Paul George was generally liked among NBA fans, but his moves after Indianapolis put him firmly on a path to Corderndom. We’re not talking out-and-out hatred quite yet, but people are growing weary of the promise that George is one of the best players in the NBA, only to see that fail to materialize. Sprinkle in some playoff failures and chasing a super team and you have all the trappings of someone destined to be a long-time Corden.
When it comes to Wilson he too has been generally liked, but he’s always been seen as a little corny. Hawking alkaline water didn’t help his cause, but much like Corden himself, people are just growing tired of Wilson.
Larry Fitzgerald, Tim Duncan (True Neutrals)
There’s no question of the greatness of Fitzgerald and Duncan, but does anyone really have a strong feeling one way or another? They both seem like genuinely nice, moderate guys who don’t make waves in either direction.
Kyrie Irving, Aaron Rodgers (Leaning Fieri)
Kyrie Irving is a fascinating case of the chaos on the scale. There’s no question that since entering the league Irving was on the path to becoming one of the NBA’s biggest Corden’s. His adherence to flat earth theory and tendency to bounce around teams didn’t ingrate him to fans. But, since arriving in Brooklyn he’s become a paragon of the Fieri turnaround. Whether it’s fighting for athlete rights, calling out injustice, or making his voice heard — Irving is on a path to Flavortown.
Outside of Green Bay (and, well, the NFC North) there weren’t a lot of strong feelings about Aaron Rodgers outside of his on-field play. Recent off-field moments, whether it’s hosting Jeopardy! or announcing his engagement to Shailene Woodley has put him on a path to generally people liking him and moving from a neutral, to a Fieri.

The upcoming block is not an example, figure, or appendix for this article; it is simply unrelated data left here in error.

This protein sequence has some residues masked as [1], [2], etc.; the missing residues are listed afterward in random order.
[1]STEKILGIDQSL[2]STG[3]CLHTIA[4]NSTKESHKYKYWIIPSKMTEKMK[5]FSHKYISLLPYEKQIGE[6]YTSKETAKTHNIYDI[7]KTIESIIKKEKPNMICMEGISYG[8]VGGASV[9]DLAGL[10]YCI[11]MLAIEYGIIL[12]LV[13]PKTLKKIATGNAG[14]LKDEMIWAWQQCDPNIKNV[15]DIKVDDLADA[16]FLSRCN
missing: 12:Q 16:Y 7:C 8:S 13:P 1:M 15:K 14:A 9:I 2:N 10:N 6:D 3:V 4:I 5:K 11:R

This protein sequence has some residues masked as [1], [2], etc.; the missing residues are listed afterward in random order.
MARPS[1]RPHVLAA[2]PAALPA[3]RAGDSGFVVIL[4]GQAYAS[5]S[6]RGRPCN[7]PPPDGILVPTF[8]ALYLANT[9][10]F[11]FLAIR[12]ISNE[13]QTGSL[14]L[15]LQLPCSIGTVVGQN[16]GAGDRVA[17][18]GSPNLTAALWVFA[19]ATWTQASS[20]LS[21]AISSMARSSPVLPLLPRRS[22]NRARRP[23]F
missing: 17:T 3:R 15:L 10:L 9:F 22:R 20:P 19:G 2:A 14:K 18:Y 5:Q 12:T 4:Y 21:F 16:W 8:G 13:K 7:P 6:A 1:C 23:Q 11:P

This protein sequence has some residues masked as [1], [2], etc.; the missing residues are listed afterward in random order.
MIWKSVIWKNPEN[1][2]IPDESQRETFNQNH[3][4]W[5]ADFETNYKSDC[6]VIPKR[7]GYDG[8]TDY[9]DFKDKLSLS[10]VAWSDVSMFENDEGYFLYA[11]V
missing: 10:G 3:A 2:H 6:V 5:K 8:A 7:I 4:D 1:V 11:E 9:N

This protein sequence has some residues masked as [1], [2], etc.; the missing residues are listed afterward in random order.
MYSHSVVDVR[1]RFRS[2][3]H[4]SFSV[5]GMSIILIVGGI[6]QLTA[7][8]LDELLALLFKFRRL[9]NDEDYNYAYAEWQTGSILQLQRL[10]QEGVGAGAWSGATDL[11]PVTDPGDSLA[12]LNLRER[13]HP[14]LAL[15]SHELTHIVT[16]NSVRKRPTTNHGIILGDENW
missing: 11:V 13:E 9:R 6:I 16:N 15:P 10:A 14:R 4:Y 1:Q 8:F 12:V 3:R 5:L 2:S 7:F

Tony Romo, Giannis Antetokounmpo (True Fieri)
Tony Romo never, ever got enough credit as a player — but as an announcer, he’s become one of the most beloved figures in football. His faultless announcing style, paired with his overall likeability has made Romo the firmest Fieri in the NFL’s orbit. Nobody has anything bad to say about Romo, and we all love him.
Similarly, Giannis Antetokounmpo is almost universally loved by NBA fans and has been since entering the league. The joy in which he plays the game, paired with a personality that’s magnetic makes him not only one of the league’s best players but one of its most revered. Playing and thriving on a small market team helps, and unless there’s a major change in his future we can expect Giannis to be a strong Fieri in the NFL for a long time.
Rapid-fire, as dictated by the SB Nation staff.
Shaquille O’Neal: Leaning Corden.
Alex Rodriguez: Leaning Fieri.
Randy Moss: True Fieri.
Brett Favre: Strong Corden.
Cris Cyborg: Leaning Fieri.
Rob Gronkowski: True Fieri.
Serena Williams: True Fieri.
Mike Krzyzewski: Leaning Fieri.
Urban Meyer: Leaning Corden.
Novak Djokavic: Strong Corden.
Annika Sorenstam: Leaning Corden.
Margaret Court: Strong Corden.
Hope Solo: Strong Corden.
Jim Boeheim: Leaning Fieri.
Tiger Woods: Leaning Fieri.
Lance Armstrong: Strong Corden.
Zach Randolph: True Fieri.
Try this method yourself. Every single athlete, coach, or owner can be put on the Corden-Fieri Scale. This will consume a lot of your day thinking about it, so be warned.